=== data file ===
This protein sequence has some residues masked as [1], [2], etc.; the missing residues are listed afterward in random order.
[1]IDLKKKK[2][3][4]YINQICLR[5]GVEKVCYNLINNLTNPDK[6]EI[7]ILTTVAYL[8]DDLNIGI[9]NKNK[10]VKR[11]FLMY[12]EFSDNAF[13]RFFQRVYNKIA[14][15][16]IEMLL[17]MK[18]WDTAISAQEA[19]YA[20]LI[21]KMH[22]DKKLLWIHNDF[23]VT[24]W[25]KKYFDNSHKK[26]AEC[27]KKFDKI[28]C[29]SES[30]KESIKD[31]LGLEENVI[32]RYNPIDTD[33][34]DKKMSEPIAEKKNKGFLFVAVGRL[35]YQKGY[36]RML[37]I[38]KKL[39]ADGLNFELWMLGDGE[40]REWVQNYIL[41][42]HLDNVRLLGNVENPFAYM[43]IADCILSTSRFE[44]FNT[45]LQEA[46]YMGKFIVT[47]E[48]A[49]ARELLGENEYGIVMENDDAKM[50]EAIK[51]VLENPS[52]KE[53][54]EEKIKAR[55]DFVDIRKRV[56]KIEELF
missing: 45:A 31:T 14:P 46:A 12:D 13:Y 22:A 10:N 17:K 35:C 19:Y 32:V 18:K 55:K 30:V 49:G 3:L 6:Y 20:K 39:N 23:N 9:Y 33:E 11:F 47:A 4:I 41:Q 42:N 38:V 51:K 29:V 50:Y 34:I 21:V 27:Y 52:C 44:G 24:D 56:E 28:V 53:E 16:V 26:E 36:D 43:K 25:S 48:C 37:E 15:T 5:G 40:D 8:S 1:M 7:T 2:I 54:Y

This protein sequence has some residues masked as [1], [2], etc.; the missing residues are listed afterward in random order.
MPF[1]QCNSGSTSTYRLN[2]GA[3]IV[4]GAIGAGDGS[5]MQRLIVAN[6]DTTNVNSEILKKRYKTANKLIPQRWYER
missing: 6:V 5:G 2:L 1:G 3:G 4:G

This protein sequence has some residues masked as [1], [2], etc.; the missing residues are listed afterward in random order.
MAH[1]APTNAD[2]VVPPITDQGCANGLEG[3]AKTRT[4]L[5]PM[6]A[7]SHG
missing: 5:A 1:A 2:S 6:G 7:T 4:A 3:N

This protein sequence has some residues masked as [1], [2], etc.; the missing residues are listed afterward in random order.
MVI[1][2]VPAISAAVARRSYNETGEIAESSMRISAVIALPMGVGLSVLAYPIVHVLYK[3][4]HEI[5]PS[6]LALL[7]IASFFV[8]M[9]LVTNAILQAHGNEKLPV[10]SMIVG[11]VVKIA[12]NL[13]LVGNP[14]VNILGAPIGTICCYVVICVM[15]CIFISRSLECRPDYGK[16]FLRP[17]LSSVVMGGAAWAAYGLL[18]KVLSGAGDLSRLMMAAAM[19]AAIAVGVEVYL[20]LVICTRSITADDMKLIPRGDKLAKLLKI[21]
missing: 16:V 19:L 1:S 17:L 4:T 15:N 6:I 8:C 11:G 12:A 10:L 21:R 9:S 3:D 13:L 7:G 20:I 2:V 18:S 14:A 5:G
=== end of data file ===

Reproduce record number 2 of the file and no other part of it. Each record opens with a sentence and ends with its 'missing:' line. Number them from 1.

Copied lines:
This protein sequence has some residues masked as [1], [2], etc.; the missing residues are listed afterward in random order.
MPF[1]QCNSGSTSTYRLN[2]GA[3]IV[4]GAIGAGDGS[5]MQRLIVAN[6]DTTNVNSEILKKRYKTANKLIPQRWYER
missing: 6:V 5:G 2:L 1:G 3:G 4:G